Keep your eyes on this one Ottawa, it is too precious a piece of our past to see it demolished or have the sign unceremoniously tossed into a scrap heap.

 

Andrew King, March 2017. 

 

SOURCES

Google News Archive https://news.google.ca/newspapers?nid=QBJtjoHflPwC&dat=19600916&printsec=frontpage&hl=en

https://en.wikipedia.org/wiki/Googie_architecture

Remax Realty https://www.remax.ca/on/ottawa-real-estate/na-474-holland-avenue-ott_1035710-lst/

 

 

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Ottawa In The Atari Age

Between 1977 and 1983, during what was called the “Golden Years” of video games, Atari was the godfather of all modern day video games selling 30 million consoles and hundreds of millions of games. At its peak in 1980, Atari games were being produced at an alarming rate involving hundreds of themes, some very obscure, and some just downright puzzling.

So what if Atari had developed a game based on the city of Ottawa? What if we never got out of 1980 and the technology and graphics of that era? What if we never advanced beyond the Atari age?

OTTAWATARI: The game that fun didn’t forget

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Found at the Great Glebe Garage Sale? A vintage 1981 “OTTAWATARI” game whose box art shows what looks to be Jim Watson behind the controls of some kind of computer console.

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The 1981 cartridge is typical of most Atari cartridges of that time. The instruction manual states the game is “Action Packed”.

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This magazine ad from 1981 showcases some of the features of OTTAWATARI in an effort to entice video game enthusiasts to purchase it in the summer of ’81.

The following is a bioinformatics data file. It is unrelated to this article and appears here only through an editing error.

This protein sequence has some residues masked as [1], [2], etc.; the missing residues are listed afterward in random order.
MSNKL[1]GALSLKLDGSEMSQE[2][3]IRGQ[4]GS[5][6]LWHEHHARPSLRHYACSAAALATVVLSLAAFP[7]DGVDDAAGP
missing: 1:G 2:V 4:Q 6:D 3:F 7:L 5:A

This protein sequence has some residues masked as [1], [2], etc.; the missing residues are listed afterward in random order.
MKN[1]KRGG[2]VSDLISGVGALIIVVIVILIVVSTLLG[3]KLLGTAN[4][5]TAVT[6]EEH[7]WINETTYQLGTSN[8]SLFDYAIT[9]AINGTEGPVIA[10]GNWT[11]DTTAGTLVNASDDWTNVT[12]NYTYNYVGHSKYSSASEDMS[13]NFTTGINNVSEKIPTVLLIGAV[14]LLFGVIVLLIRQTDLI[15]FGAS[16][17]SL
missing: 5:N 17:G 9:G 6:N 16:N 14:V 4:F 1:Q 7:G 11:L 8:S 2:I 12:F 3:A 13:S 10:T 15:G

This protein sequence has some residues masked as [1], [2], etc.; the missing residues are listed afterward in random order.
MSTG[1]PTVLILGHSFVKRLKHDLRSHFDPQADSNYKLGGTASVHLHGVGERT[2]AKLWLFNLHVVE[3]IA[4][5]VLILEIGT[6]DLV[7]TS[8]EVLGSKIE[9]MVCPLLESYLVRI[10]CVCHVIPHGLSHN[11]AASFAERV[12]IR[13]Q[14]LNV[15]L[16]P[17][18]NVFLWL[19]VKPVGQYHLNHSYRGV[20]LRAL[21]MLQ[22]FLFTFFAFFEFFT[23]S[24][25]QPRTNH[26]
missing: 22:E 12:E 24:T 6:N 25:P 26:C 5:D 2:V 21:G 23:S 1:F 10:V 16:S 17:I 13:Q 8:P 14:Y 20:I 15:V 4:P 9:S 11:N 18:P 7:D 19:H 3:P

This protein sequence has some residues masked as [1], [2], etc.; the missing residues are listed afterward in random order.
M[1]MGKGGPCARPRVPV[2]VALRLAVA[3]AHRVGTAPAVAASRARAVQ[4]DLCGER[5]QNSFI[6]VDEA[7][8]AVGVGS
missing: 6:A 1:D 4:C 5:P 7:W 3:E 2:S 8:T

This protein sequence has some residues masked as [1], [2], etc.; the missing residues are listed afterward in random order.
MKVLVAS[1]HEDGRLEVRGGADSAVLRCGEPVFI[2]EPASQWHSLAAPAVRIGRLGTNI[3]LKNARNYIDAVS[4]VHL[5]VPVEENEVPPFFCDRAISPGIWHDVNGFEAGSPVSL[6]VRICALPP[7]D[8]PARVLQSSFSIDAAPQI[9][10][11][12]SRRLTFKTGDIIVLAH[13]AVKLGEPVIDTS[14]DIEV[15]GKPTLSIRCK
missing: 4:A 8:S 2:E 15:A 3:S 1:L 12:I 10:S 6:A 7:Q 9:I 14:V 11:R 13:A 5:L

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Screen shot of the gameplay shows the “LRT” mode. A government civil servant has to make his way across the city and avoid sinkholes while below an underground tunnel for the light-rail project is being chewed away. Points are scored for successfully jumping the holes and finishing ahead of the LRT tunnelling.

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In “Snowscape” mode, an intrepid Ottawa resident has to make it back to their Glebe home from their government job while the temperature drops. Avoiding shooting bars of windchill and icy patches on the way home keeps your point score up, but as the temperature drops, so does your health.

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In “RushHour” mode it’s a race against time as you wildly navigate your car down Carling Avenue. Points are lost if you hit a pothole or other cars.

Boasting over 30 different games on one cartridge, other games include “NCC” where you have to complete a project by successfully collecting 100 approvals over a 40 year span.

In “CONDO” mode, your character races against time to build a 30 storey condominium before the NIMBYS take away your bricks. In “2017” you must collect party items like a cake, fireworks, and musicians for Canada Day celebrations.

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This 1981 magazine ad includes some screenshots of the game that feature its wide range of gameplay.

Most of the games on OTTAWATARI are fun, engaging and creative, making it one of those rare cartridges you will want to play again and again. The instruction manual recommends that you blow the dust out of it from time to time so it plays properly.

All in all OTTAWATARI is a classic Atari game that has all the elements to make it a fun game for one or two players. It was rumoured sales were sluggish and thousands of unsold copies of the game were buried in a huge snowbank off Hunt Club Road, but that has yet to be confirmed.

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*Note: This post is for satirical purposes only. Atari is a registered trademark of Atari Interactive, Inc.